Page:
Meyers spoke about preparatory work to develop an investment package open to local and foreign investors as an economic booster. His ministry also is working on streamlining the business licence process and hopes to put a cap of six weeks on the process.

If no communication is received within that period, the licence will be considered as granted for straightforward businesses. For other, speciality businesses that would require the input of other departments, the processing time could be longer.

Meyers pointed out that as part of the revamping of the tax system, his ministry together with that of Finance was looking into reducing the profit tax to possibly between 15 and 18 per cent, compared to the some 34.5 per cent now levied.

He also outlined his vision to attract more high-end tourism business through branding of existing properties and encouraging the development of boutique hotels, as well as delving more into niche markets such as the honeymoon sector.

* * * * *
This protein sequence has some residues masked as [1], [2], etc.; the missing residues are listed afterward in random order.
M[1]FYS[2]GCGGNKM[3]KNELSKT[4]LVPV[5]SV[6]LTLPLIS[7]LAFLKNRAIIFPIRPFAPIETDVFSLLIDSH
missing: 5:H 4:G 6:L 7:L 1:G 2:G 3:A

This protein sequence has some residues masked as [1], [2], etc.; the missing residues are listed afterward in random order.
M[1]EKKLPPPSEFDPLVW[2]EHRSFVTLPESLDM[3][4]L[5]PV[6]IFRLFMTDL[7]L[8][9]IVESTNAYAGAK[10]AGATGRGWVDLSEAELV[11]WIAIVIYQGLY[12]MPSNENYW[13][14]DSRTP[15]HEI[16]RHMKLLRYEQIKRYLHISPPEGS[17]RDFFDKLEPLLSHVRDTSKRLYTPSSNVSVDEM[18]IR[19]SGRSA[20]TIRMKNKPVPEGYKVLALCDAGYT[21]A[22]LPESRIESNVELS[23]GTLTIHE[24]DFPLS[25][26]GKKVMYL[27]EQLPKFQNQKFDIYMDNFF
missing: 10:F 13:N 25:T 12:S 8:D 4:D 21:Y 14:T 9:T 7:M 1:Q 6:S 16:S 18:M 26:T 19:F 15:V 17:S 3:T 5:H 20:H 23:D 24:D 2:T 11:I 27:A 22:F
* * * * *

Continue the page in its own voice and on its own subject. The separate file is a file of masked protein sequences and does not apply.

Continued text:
Meyers said the beach policy would be adjusted and pending Jet Ski licences for which two local youngsters had applied would be granted. He said it was not acceptable that there were moratoriums in areas where locals were involved while there was none for businesses such as jewellery stores, operated mostly by non-locals. He said it was time the people of St. Maarten were “part of the economic growth.”

Finance Minister Hiro Shigemoto outlined the process used to develop the budget and the relevant laws that play a part in the compilation. As for policies, he also rehashed his vision of revising the tax system as a means of broadening the tax base, improving government’s finance management to the level of best practices and upgrading the tax authority, among other projects.